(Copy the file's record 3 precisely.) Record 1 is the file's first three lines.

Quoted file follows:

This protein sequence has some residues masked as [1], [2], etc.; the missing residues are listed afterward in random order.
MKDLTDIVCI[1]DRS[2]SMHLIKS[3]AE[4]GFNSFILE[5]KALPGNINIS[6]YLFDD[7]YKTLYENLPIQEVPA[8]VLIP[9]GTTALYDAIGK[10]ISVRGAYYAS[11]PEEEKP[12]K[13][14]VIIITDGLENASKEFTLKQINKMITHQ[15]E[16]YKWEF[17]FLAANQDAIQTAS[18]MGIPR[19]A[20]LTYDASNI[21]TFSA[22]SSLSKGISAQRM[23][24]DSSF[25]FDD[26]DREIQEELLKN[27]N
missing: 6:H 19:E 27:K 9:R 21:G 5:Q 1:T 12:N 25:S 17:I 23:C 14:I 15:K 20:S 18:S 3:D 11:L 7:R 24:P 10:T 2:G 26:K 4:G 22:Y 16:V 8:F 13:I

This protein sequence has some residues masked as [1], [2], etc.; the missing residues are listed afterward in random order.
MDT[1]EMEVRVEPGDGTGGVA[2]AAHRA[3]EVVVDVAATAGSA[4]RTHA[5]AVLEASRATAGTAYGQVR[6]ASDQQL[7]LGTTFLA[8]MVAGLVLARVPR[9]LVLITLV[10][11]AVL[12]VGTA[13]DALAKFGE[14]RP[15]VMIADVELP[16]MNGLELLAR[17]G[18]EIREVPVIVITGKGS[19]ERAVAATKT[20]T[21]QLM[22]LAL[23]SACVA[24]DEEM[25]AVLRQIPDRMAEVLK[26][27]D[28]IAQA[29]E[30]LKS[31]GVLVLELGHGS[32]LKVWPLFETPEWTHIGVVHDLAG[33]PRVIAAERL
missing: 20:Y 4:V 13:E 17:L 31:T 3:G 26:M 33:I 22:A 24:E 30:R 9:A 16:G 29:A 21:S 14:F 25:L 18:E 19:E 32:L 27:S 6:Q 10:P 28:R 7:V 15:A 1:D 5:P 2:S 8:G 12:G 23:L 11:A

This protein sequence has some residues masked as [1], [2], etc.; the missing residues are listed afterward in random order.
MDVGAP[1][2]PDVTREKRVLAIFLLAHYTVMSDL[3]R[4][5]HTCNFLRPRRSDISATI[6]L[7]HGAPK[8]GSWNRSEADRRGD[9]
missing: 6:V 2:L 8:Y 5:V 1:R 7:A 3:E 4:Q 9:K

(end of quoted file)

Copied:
This protein sequence has some residues masked as [1], [2], etc.; the missing residues are listed afterward in random order.
MDVGAP[1][2]PDVTREKRVLAIFLLAHYTVMSDL[3]R[4][5]HTCNFLRPRRSDISATI[6]L[7]HGAPK[8]GSWNRSEADRRGD[9]
missing: 6:V 2:L 8:Y 5:V 1:R 7:A 3:E 4:Q 9:K